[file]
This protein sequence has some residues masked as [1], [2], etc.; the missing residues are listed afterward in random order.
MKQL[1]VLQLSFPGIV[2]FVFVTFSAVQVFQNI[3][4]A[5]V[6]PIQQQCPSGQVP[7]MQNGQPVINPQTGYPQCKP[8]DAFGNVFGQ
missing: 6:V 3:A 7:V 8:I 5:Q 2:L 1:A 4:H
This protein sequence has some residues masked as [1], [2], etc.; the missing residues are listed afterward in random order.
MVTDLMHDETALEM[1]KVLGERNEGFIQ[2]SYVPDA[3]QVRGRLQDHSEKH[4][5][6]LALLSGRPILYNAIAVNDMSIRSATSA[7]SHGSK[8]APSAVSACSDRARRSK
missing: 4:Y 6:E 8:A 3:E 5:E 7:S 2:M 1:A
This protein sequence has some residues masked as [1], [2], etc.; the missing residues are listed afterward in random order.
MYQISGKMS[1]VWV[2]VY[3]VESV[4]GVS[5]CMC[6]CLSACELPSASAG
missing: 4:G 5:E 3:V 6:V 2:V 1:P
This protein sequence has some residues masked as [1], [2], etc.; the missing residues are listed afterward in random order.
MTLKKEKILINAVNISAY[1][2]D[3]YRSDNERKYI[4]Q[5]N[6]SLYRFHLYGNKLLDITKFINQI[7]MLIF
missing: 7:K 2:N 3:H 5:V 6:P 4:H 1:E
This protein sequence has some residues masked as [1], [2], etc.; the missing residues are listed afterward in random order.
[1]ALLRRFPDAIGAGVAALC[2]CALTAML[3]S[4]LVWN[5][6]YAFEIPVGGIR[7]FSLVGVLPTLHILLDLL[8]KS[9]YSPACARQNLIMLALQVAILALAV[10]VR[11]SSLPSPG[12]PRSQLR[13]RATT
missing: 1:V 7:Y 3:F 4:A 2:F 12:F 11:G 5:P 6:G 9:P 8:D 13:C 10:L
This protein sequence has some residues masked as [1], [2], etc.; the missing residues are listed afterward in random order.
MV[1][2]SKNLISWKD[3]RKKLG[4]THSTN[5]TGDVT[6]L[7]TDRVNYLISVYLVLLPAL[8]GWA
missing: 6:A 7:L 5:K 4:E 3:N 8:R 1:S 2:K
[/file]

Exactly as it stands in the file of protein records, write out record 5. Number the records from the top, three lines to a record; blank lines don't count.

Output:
This protein sequence has some residues masked as [1], [2], etc.; the missing residues are listed afterward in random order.
[1]ALLRRFPDAIGAGVAALC[2]CALTAML[3]S[4]LVWN[5][6]YAFEIPVGGIR[7]FSLVGVLPTLHILLDLL[8]KS[9]YSPACARQNLIMLALQVAILALAV[10]VR[11]SSLPSPG[12]PRSQLR[13]RATT
missing: 1:V 7:Y 3:F 4:A 2:F 12:F 11:G 5:P 6:G 9:P 8:D 13:C 10:L